Interestingly, the phrase itself exposes the fascists’ preference for martial rhetoric. Instead of using the term “peace treaties,” the slogan “mutilated victory” implies an ongoing struggle as well as powerfully evoking those who returned from the war wounded. These soldiers who sacrificed themselves for the greater good of their fatherland had been shamefully betrayed by both Western democracies and liberal Italian politicians. Therefore, it is not surprising that one of the main goals of Italian fascism was to seek a revision of the postwar peace order and thus turn a “mutilated victory” into a “true victory” for Italy.
The fascists’ attitude toward the Paris Peace Treaties is just one example that illustrates their overall stance toward the peaceful order democracies sought to create following World War I. In 1932, when the regime in Rome celebrated its 10-year anniversary, the government published the “Doctrine of Fascism,” written mainly by Benito Mussolini and Giovanni Gentile. It contained one of the rare references to peace in an official government document, stating: “Fascism does not … believe in the possibility or utility of perpetual peace. It therefore discards pacifism as a cloak for cowardly supine renunciation in contradistinction to self-sacrifice. … War alone keys up all human energies to their maximum tension and sets the seal of nobility on those peoples who have the courage to face it.”
This rejection of peace was not solely confined to the international arena; it also applied to domestic politics. The government attempted to infuse this anti-pacifistic attitude, which became a guiding doctrine for the fascists’ social and political agenda, into the every-day life of its citizens. The Italian new man was meant to embrace a fighting spirit, accept all kinds of risks and should not shy away from self-sacrifice. This concept of life mirrored the philosophy of Futurists such as Filippo Tommaso Marinetti, who intended, as he outlined in his “Futurist Manifesto” of 1919, “to sing the love of danger, the habit of energy and fearlessness” and embraced “courage, audacity and revolt.”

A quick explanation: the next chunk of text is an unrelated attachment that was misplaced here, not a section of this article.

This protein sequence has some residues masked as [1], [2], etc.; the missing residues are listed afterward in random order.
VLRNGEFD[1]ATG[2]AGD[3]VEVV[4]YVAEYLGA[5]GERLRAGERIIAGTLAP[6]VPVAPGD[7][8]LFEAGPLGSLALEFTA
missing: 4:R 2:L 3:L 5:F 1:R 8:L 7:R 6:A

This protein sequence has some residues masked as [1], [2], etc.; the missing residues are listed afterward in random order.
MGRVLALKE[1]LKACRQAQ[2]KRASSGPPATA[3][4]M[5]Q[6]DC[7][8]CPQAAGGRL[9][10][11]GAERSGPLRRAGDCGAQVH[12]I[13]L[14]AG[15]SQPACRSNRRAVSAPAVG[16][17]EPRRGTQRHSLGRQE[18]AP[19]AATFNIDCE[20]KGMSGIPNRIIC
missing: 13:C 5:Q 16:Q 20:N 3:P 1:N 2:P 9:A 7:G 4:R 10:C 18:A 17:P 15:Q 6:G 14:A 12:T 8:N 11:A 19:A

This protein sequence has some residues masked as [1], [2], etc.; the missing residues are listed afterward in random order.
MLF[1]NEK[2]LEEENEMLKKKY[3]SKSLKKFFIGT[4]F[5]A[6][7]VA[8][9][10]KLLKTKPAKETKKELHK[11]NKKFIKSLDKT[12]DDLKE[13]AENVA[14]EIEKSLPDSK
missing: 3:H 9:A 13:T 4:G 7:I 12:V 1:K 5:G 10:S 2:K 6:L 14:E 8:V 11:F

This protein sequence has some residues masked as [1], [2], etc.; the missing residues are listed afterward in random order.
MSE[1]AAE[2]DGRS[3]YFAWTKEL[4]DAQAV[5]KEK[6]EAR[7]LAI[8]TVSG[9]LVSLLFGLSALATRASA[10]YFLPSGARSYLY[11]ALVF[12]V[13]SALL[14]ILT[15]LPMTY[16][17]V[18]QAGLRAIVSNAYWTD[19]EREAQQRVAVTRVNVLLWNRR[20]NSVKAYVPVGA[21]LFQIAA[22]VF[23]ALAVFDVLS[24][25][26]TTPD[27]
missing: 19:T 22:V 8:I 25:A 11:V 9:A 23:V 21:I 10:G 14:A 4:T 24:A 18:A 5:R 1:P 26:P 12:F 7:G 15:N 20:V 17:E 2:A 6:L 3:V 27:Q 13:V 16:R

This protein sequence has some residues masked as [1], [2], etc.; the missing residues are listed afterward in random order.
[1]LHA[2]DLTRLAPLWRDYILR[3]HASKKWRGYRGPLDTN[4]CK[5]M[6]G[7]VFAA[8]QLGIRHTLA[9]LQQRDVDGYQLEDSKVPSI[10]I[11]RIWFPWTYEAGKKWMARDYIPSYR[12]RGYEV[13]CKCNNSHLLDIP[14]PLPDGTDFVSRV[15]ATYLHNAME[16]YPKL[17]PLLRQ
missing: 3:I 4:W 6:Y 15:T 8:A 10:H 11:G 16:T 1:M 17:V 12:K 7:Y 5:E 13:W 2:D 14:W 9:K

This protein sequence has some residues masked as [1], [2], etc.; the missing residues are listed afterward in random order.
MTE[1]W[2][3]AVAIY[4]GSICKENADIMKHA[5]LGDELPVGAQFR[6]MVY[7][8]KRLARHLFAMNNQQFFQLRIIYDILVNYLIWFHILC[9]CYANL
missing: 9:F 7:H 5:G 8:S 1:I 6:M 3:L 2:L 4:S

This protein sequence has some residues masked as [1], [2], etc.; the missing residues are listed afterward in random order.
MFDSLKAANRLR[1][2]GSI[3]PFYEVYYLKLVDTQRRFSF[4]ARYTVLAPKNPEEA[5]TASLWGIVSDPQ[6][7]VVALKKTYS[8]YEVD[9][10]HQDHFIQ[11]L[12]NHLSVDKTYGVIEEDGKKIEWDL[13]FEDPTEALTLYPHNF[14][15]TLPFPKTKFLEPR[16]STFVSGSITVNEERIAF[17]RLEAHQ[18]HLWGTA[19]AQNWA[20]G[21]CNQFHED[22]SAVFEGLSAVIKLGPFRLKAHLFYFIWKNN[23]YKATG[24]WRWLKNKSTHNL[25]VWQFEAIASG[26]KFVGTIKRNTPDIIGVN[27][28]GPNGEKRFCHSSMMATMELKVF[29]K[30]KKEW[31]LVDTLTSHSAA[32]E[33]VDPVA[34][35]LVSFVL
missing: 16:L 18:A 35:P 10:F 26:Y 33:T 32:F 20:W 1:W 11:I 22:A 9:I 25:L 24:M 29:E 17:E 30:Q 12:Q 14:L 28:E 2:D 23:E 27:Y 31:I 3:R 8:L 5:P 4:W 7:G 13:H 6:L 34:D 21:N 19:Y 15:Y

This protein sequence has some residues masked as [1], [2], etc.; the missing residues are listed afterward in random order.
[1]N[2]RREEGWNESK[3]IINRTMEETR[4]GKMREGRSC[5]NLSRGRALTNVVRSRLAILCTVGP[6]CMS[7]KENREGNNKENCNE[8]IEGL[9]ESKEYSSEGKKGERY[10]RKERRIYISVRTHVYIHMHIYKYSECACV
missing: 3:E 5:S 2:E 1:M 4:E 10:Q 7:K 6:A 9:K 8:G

This concept of life stood in contrast to the bourgeois lifestyle, which the fascists rejected as individualistic, feminine and weak. A bourgeois society, according to fascist doctrine, was only able to survive if it created what fascism despised the most: long-lasting peace. For Mussolini, the embodiment of such a society was Great Britain. He explained to Ciano that he had “studied the different generations of the English people. He observed that 22 million men faced 24 million women and that 12 million citizens were over 50 years old and thus have crossed the line of belligerent desires. Consequently, the static masses dominated the youthful-dynamic ones. That means: quiet life, ready for compromises, peace.” Compromise and peace, however, were, in the fascist worldview, obvious signs of weakness, cowardice and decay.
Is peace, therefore, just another area where we could define fascism as an essential anti-movement? Such a conclusion, however, would be too simple. Historian Roger Griffin convincingly argued that it would be misleading to understand fascism purely as an anti-movement. On the contrary, fascists seduced the masses by promoting the idea of the rebirth of the nation, coined by Griffin as a form of palingenetic ultra-nationalism. Fascists were not nihilists by nature but wanted to create a brighter, better future for the nation by leading it out of whatever crisis it currently faced, which, in turn, means manufacturing a crisis if none can be found.
The views expressed in this article are the author’s own and do not necessarily reflect Fair Observer’s editorial policy.